Monday, March 25, 2024

Game 406: Soccer

This past weekend, I was in downtown Boston, visiting my friend "B." It was absolutely pouring, and we spent the evening playing obsolete sports video games, when neither of us have cared about sports in decades.


In the above video, I play USA, "B" plays Brazil.

Soccer is the first game credited entirely to Nintendo's internal studio Intelligent Systems, though it has none of the team's signature traits yet, feeling much like Nintendo's earlier bare-bones sports titles. At least this one has a halftime show.

Does soccer even have cheerleaders?

The game was a struggle for both of us. One of the biggest control issues was selecting players to pass to or switch control to - in theory, using the d-pad selects a target teammate in the direction pushed, highlighting them and allowing you to pass or take control, but in practice it often just refused to highlight the right teammate, causing us to pass to the entirely wrong one. And teammate AI is chaotic and often useless when left to their own devices.

Occasionally one of us would foul with an illegal pass, and we'd have no idea what actually triggered it. The manual notes that software limitations prevent Nintendo Soccer from completely and precisely implementing official IFAB rules, but we'd still see offside penalties despite not passing the last defender.


The screen also does not scroll smoothly, but only scrolls when the ball reaches an edge of it, making offense a frustrating exercise in blind advancement - you don't get to see the goal or its defense situation until you're already very close to it!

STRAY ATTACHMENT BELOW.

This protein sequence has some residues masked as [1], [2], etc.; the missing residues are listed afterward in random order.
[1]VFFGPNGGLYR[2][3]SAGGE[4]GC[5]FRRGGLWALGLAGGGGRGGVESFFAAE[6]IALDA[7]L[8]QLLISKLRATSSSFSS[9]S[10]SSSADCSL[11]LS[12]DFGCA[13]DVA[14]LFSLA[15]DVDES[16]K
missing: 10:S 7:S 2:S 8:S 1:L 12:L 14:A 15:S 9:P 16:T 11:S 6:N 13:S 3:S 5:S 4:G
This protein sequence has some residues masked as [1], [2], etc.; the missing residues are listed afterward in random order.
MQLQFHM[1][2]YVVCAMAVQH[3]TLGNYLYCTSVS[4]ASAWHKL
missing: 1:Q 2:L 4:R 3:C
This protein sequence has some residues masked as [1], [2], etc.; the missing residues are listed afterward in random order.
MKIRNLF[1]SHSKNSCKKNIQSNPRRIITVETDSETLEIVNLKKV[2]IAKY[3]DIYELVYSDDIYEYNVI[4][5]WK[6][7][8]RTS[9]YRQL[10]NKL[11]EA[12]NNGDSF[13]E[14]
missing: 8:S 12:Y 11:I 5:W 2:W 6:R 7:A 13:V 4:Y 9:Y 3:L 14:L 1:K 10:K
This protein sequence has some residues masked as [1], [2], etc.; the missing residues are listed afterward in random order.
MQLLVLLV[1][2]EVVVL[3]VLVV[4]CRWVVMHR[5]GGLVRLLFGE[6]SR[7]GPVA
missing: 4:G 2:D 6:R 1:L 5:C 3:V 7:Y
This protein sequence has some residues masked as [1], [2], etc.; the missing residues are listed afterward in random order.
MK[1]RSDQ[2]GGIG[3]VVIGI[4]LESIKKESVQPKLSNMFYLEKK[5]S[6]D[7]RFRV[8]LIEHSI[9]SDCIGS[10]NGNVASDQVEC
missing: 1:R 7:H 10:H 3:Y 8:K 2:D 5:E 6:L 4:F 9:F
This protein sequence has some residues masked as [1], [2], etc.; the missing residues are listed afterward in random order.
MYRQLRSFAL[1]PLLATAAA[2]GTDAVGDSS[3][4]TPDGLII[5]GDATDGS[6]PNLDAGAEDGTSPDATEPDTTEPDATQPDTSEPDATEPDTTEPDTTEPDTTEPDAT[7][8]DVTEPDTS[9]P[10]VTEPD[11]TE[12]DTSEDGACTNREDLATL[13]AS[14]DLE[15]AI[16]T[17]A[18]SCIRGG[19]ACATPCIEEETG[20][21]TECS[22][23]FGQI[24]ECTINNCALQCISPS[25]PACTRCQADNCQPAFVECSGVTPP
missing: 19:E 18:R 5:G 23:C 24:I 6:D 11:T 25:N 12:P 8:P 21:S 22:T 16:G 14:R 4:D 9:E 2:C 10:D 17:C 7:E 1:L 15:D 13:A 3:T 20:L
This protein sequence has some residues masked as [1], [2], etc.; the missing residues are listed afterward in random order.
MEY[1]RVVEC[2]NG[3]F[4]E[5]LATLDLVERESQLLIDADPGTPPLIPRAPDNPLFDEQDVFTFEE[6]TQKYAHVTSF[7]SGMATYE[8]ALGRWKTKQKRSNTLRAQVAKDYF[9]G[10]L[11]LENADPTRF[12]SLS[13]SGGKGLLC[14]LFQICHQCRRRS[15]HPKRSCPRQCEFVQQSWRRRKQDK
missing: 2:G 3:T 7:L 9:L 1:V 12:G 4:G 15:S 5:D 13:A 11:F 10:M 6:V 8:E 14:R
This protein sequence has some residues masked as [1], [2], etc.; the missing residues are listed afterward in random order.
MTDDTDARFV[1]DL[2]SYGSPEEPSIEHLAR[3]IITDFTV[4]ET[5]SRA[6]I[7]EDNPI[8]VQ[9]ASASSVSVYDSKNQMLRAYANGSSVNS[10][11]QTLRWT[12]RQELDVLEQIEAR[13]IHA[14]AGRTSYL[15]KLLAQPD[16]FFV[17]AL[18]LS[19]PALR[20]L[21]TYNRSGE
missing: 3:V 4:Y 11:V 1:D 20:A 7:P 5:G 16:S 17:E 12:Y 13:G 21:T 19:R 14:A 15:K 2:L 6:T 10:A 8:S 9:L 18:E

But the real fundamental problem here is that NES Soccer is slow. Players awkwardly dribble the ball like small children just learning the sport, pushing it forward a bit, running up and pushing it again, which makes crossing the field clumsy and boring. Shooting goals is the nail in the coffin - it is so slow that we were able to block shots with our goalies ever single time, and I don't see how assists could accomplish anything but give the goalie even more time to react.

Just to test against the theory that maybe we were just bad at offense, I played against the computer at maximum difficulty, and made no attempt to keep the ball away from my goal. I still blocked it every single time.

The level 5 AI also made an offside pass and two out-of-bounds kicks as my whole team stood still and laughed.

GAB rating: Bad. It's not completely broken like Tennis, but the only thing fast about NES Soccer is how fast its annoying little problems add up, and a soccer game where you'll never score until the final penalty kick session feels pointless.


  1. Interesting to see a 1985 soccer game that doesn't have the ball glued to the player's feet. I remember Kick Off, a much later game, being famous for breaking with the glued ball.

    1. I remember a Genesis soccer game - probably FIFA, where the ball looked like it was always hovering in place a bit in front of the player's feet as he ran across the field. It looked silly to me even then.


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